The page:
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Researchers from Maywood, Ill.-based Loyola Medicine and Loyola University Chicago used an artificial intelligence technique to identify alcohol misuse among trauma patients. The technique was able to differentiate between trauma patients who misused alcohol and those who did not in 78 percent of cases. Researchers published their findings in the Journal of the American Medical Informatics Association. One in three trauma patients misuse alcohol, and many trauma cases are alcohol-related, according to the study. These records included 91,405 EHR clinician notes.


Blogging Birds

Communications of the ACM

Blogging birds is a novel artificial intelligence program that generates creative texts to communicate telemetric data derived from satellite tags fitted to red kites -- a medium-size bird of prey -- as part of a species reintroduction program in the U.K. We address the challenge of communicating telemetric sensor data in real time by enriching it with meteorological and cartographic data, codifying ecological knowledge to allow creative interpretation of the behavior of individual birds in respect to such enriched data, and dynamically generating informative and engaging data-driven blogs aimed at the general public. Geospatial data is ubiquitous in today's world, with vast quantities of telemetric data collected by GPS receivers on, for example, smartphones and automotive black boxes. Adoption of telemetry has been particularly striking in the ecological realm, where the widespread use of satellite tags has greatly advanced our understanding of the natural world.14,23 Despite its increasing popularity, GPS telemetry involves the important shortcoming that both the handling and the interpretation of often large amounts of location data is time consuming and thus done mostly long after the data has been gathered.10,24 This hampers fruitful use of the data in nature conservation where immediate data analysis and interpretation are needed to take action or communicate to a wider audience.25,26 The widespread availability of GPS data, along with associated difficulties interpreting and communicating it in real time, mirrors the scenario seen with other forms of numeric or structured data. It should be noted that the use of computational methods for data analysis per se is hardly new; much of science depends on statistical analysis and associated visualization tools. However, it is generally understood that such tools are mediated by human operators who take responsibility for identifying patterns in data, as well as communicating them accurately.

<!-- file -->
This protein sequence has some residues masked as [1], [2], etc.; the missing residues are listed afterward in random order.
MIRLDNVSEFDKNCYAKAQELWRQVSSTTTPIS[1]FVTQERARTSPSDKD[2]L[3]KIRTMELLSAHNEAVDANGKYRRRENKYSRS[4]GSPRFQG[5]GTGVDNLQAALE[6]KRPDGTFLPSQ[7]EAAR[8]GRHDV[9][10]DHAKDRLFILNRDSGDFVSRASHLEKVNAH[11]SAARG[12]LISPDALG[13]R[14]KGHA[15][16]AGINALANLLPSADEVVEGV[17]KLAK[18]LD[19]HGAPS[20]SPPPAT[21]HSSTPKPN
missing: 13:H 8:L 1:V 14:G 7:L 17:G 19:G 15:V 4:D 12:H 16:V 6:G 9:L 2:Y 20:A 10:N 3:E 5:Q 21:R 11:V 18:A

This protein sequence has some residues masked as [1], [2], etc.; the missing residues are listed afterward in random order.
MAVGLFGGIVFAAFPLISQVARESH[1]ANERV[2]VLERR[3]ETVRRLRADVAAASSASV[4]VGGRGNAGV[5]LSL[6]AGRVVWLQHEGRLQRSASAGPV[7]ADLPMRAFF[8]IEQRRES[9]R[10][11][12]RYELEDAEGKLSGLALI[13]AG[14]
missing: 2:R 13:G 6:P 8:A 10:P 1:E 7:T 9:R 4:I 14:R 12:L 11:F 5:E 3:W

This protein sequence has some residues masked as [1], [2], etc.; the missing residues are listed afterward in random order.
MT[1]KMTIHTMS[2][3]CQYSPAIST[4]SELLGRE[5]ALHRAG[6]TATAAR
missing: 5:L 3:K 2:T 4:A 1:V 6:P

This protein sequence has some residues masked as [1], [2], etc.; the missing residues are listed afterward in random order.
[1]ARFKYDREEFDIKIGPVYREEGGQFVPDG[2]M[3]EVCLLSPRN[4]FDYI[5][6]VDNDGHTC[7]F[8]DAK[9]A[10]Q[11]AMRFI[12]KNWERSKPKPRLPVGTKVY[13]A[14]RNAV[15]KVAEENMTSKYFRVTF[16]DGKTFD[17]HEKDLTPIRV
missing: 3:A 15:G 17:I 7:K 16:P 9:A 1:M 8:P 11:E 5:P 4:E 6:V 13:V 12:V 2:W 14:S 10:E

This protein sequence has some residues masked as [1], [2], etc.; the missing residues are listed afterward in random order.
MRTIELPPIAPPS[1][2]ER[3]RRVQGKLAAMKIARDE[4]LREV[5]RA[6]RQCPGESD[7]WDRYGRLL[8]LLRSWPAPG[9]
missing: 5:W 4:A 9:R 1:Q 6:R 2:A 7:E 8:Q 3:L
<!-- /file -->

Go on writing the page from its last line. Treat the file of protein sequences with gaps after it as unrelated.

Technical Perspective: Borrowing Big Code to Automate Programming Activities

Communications of the ACM

Big data combined with machine learning has revolutionized fields such as computer vision, robotics, and natural language processing. In these fields, automated techniques that detect and exploit complex patterns hidden within large datasets have repeatedly outperformed techniques based on human insight and intuition. But despite the availability of enormous amounts of code (big code) that could, in theory, be leveraged to deliver similar advances for software, programming has proved to be remarkably resistant to this kind of automation. Much programming today consists of developers deploying keyword searches against online information aggregators such as Stack Overflow to find, then manually adapt, code sequences that implement desired behaviors. The following paper presents new techniques for leveraging big code to automate two programming activities: selecting understandable names for JavaScript identifiers and generating type annotations for JavaScript variables.